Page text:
Luke Daines - Clinical Academic Fellow
Publication date: 22 April 2022
Luke talks about his research as part of the Research Engagement Hub.
I qualified as a GP in 2015 and soon after secured an academic post - one day a week in clinic (at the same practice I started training in!) and the rest doing research.
My research background
My Academic Clinical Fellowship was at the University of Edinburgh (0.8FTE). This was advertised to final year GPST's and available through the Scottish School of Primary Care. A clinical fellowship can be a great way to get familiar with research and undertake a small project.
During the fellowship, I helped the British Thoracic Society/ Scottish Intercollegiate Network (BTS/ SIGN) with the asthma guidelines. At the same time, NICE produced a different guideline and so I got interested in asthma diagnostics. This led to the development of a PhD fellowship proposal, which took another 14 months before being ready to submit to a funder.
The process of becoming an academic GP has not been the easiest and it can be challenging familiarising yourself with the different ways of working compared to applying for medical jobs - but it is worth the challenge. The first port of call would be to contact an academic GP working close to you or visiting your local university website.
PhD fellowship provides an opportunity for further research training and is the first step in developing research independence and getting to grips with managing a grant (costings, ethics, governance, publishing, presenting, etc.).
When choosing a supervisor, it is important to make sure it is someone you get on with, who looks out for you, and who stretches you. It is possible to have more than 1 supervisor (I had 3 with different specialties; Professor Hilary Pinnock, Professor Steff Lewis (statistical expertise), and Professor Aziz Sheikh (visionary, experienced, and influential). All supervisors supported my PhD application.
The application process was challenging, long, and required a lot of thinking through. During the interview it is important, on top of discussing the proposal, to demonstrate:
- A commitment to research
- A desire to be a future clinical academic leader
- The need for research skills
- An infrastructure, supportive host institution, and supervisor team.
Demonstrate how the fellowship will enhance your research skills; providing a well thought out strategy is every bit as important as a compelling project proposal. Before applying, think through how the research will blend with clinical commitments and what works for you.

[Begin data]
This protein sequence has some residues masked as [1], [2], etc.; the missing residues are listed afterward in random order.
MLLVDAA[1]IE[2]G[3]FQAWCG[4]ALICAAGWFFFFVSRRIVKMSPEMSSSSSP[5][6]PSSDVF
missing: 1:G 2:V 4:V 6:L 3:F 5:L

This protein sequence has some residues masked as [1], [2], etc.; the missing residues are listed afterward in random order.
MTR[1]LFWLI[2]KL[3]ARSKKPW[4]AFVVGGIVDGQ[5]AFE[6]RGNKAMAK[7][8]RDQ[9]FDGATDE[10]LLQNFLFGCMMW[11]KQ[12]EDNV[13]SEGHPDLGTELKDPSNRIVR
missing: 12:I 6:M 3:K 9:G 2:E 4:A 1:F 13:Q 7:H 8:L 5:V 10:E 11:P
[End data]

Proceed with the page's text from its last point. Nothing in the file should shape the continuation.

Funding a PhD fellowship can be challenging. Online searches, asking around, sending emails to funders and talking to other GPs who are undertaking a PhD are ways you can find opportunities.
In Scotland, Medical Research Scotland and Chief Scientist Office Scotland offer fellowships. There is a lot of paperwork involved, and the host institution has to sign off all paperwork. Therefore, this process cannot be left to the last minute. It took me three months to complete the paperwork, as part of a total 14 months of preparation!
- Give it a try. If you are interested in academic general practice, have a go. It might begin with a small project in your spare time, but you won’t know unless you try.
- Persevere. You will almost certainly experience failure/rejection at some point in your attempt to be a clinical academic. Everyone does. Being able to ride the disappointment and persevere is an essential attribute.
- Be proactive. A research career won’t unfold neatly before you. Find out what you are eligible for, when and how to apply, and what attributes you need to develop to be successful.
- Talk to others. As a doctor you will have built up lots of clinical experience. You must build up experience in research too. You can’t be expected to know all the answers when you start so go and talk to people, find out what they did and get advice. Websites can only provide so much information.
- Find someone to support you. You may not find a supervisor straightaway, but your experience will be greatly helped by someone with research experience who supports you.
About the writer
Soon after qualifying as a GP, Luke Daines undertook a year-long Academic Clinical Fellowship at the University of Edinburgh. During this year, Luke prepared for a PhD, which he completed in 2020.
Luke holds the position of Clinical Academic Fellow under the Chief Scientist Office (Scotland), and is a salaried GP at Craiglockhart Medical Practice, Edinburgh.
To read more research case studies, visit the Research Engagement Hub.